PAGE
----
this assignment. I prepared a proposal that would allow for visioning
and growth into the future. Your council accepted it and I have
prepared a campaign called, Forward in Hope Together. We will walk
together and discover who HT-Memphis is at her best. We will vision
and plan for the future. We will find new connections and renew old
ones. We will step into the divine birthright of abundance and
blessings for HT-Memphis! You will be well prepared for the 25th
anniversary in October. I envision a standing room only crowd to
celebrate this amazing milestone.
I hope you are as excited as I am. This is going
to be an amazing journey together. We will stand back in October and
celebrate what God has done in us and among us. If you have friends or
family who do not have a church home, please invite them. If you know
of members who no longer attend and have not found another family of
faith, please invite them to return. We will journey Forward in Hope
Peace and grace to you, my dear brothers and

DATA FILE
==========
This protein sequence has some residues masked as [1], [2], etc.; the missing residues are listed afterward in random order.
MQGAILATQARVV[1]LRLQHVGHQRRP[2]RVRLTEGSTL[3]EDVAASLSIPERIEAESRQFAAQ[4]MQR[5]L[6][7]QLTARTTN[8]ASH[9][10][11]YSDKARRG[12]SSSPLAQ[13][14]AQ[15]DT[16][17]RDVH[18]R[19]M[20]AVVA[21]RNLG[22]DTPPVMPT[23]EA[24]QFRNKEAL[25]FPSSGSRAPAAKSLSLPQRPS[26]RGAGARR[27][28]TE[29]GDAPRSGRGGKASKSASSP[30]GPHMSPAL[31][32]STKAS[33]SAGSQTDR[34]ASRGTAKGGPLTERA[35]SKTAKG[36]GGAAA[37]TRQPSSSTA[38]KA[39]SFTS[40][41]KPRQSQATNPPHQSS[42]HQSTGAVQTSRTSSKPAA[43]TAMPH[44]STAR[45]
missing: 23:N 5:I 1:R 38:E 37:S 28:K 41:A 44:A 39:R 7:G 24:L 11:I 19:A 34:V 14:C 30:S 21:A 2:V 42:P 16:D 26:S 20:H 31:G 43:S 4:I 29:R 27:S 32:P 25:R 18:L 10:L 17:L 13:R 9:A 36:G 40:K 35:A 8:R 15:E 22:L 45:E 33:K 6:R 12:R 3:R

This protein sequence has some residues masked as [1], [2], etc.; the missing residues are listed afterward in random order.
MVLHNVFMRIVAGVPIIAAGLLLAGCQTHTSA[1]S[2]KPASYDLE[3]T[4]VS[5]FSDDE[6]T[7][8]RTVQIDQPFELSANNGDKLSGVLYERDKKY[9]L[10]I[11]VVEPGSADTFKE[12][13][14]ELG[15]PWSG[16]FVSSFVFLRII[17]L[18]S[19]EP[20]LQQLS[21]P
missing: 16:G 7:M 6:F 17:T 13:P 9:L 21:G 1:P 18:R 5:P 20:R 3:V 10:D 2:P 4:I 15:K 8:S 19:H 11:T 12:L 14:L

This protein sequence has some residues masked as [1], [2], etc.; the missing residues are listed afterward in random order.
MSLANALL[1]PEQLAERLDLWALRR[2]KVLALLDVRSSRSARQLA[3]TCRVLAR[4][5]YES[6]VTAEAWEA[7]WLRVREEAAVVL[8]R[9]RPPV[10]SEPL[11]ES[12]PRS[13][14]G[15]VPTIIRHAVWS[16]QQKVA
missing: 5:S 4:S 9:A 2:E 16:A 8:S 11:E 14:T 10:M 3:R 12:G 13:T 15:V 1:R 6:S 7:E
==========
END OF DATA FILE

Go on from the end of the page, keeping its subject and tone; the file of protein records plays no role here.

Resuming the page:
HOLY TRINITY FOOD PANTRY
The Food Pantry at the church continues to have steady use by
our neighbors in the community hard hit by the economic times
we are presently facing. Donations of food from congregants has
sustained the pantry. This week our needs included canned meats,
soups, canned vegetables, canned fruit, pasta, pre-packaged ready
to eat meals and any other non-perishable product that hungy
people might need. Food donations may be dropped off at the church
Food Pantry Hours
10AM - 4PM
Tuesday - 10AM - 4PM
of our congregation to support this important outreach to our neighborhood
has been remarkable. Thank you for caring enough to make a difference.
you like to donate to Holy Trinity? You may do so via Paypal, the safer,
easier way for online contributions.